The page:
Definition of lock out in English:

lock out

Translate lock out into Spanish

phrasal verb

  • 1lock someone out, lock out someoneKeep someone out of a room or building by locking the door.

    ‘she had locked him out of his own house’
    • ‘‘And you can prevent it by simply turning the key in the door and locking them out,’ he said.’
    • ‘She responded by inviting him to her room and locked him out in the corridor.’
    • ‘And the point is, I'm staring at the door because I am locked out.’
    • ‘So if he locks us out at the front door we can still get in, now go.’
    • ‘The waiter stepped inside and bolted the door, locking us out.’
    • ‘At that moment I had thoughts of telling her it was in Sam and Ashley's room and locking her out.’
    • ‘But he had to stop as she entered her room and locked him out.’
    • ‘For a second, I contemplated messing it up, but thought better since he could easily get to my room and lock me out.’
    • ‘She was already in the car, slamming the door, trying to lock him out.’
    • ‘I've learned, too, that when I lock Thena out, she spends time sticking her legs under the door, which makes really annoying noises… damn cats.’
    1. 1.1Exclude someone from.
      ‘officers combined previously separate contracts into larger deals, locking out the smaller players’
      • ‘graduate students are grumbling about being locked out of the job market’
      • ‘Otherwise, they could be locked out of the US market from December 12.’
      • ‘The French and German governments informed the Turkish opposition parties that if they voted to help the Coalition war effort, Turkey would be locked out of Europe for a generation.’
      • ‘The submission also says landholders south of the border were under-represented, and the New South Wales Government was locked out of contributing to the draft plan.’
      • ‘But she is locked out of social work because when she was at school access to university was restricted to the few - and now retraining would take too much time out of her working life.’
      • ‘But by locking them out of their own party establishments we will also cause them to react violently in order to be heard.’
      • ‘If we want to help poor countries we should allow them to trade with us instead of locking them out of our markets with tariffs, quotas and the like.’
      • ‘Parents saw red over the appointment, organising protest meetings and demanding the departmental rules which locked them out of the decision making process be changed.’
      • ‘You need to be in their face and active, or they will lock you out of the loop.’
      • ‘In particular, they feared that a peace agreement in the south would strengthen the government in Khartoum domestically and internationally and lock them out of the national political process altogether.’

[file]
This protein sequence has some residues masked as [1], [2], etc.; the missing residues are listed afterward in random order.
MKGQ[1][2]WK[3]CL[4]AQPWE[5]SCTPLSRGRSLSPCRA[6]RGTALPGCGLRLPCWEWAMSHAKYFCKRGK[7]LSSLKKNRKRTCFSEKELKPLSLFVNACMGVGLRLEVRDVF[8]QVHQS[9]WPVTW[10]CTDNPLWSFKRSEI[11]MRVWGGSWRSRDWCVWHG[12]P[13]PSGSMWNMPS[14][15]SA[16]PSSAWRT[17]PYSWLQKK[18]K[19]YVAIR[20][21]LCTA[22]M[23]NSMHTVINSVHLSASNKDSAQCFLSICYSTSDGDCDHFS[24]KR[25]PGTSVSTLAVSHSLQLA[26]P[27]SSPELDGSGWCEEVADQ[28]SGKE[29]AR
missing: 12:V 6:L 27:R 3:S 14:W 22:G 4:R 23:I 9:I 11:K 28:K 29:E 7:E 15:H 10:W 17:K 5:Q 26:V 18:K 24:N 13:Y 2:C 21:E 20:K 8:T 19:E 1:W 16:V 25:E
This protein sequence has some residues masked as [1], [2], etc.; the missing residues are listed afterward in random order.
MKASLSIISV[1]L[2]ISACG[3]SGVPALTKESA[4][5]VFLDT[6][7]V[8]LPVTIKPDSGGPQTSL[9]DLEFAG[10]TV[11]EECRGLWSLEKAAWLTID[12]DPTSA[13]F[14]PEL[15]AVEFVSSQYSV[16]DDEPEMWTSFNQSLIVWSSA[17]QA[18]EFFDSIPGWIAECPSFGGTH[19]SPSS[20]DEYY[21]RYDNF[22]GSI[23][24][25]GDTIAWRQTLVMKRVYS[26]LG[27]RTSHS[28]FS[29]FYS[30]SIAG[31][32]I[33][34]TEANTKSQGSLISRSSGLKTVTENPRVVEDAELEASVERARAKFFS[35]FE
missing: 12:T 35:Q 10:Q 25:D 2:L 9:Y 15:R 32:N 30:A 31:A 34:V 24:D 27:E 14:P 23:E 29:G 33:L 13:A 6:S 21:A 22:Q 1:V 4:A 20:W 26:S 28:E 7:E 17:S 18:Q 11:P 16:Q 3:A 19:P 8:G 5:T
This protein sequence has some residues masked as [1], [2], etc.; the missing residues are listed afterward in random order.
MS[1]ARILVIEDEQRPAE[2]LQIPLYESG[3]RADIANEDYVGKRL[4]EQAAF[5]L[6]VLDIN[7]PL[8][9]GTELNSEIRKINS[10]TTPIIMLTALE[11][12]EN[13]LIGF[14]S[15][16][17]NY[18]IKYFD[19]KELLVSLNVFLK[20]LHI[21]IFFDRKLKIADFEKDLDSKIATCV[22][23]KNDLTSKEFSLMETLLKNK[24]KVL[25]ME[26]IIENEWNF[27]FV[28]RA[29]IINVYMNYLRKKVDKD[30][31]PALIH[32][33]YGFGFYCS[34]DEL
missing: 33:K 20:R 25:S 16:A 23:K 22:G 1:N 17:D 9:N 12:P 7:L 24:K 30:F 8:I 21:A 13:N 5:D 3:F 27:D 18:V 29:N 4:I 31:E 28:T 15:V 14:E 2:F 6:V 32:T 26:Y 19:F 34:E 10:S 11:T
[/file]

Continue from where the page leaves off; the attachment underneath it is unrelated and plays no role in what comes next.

• ‘They need to prove the quality of this commitment with policies to clean up accountability in government big time, and to let the people into the political process, not lock them out of it.’
      keep out, shut out, refuse entrance to, deny admittance to
    2. 1.2(of an employer) subject employees to a lockout.
      ‘coal miners had been locked out by the mine owners’
      • ‘The strikers occupied factories to prevent employers from locking them out, and these sit-ins became festivals, intended both to reclaim workplaces for the workers and to spread the protests.’
      • ‘But their employer locked them out last year, and they have been campaigning for their jobs ever since.’
      • ‘An employer has to pay his employees wages during a strike and cannot lock them out.’
      • ‘Those to be re-hired were told they would be locked out if they did not sign individual employment contracts.’
      • ‘Eighty workers employed by Brighton Cement Company in Birkenhead near Adelaide were locked out on Monday when they attempted to return to work after a three-week strike over a new enterprise agreement.’
      • ‘Around 600 workers employed at Bendix automotive brake manufacturers in Ballarat were locked out on June 24, after placing work bans for new enterprise agreement.’
      • ‘About 350 workers employed by the Québec bookstore chain Renaud-Bray were locked out on November 21.’
      • ‘Workers employed by leading coating paint manufacturer Mirotone were locked out on February 22.’
      • ‘Bus drivers employed by National Bus in Melbourne were locked out on April 7.’
      • ‘A number of SIPTU workers at the plant claimed that since March 5 they have been locked out by management because they have refused to undertake new working arrangements, which they said were foisted upon them without consultation.’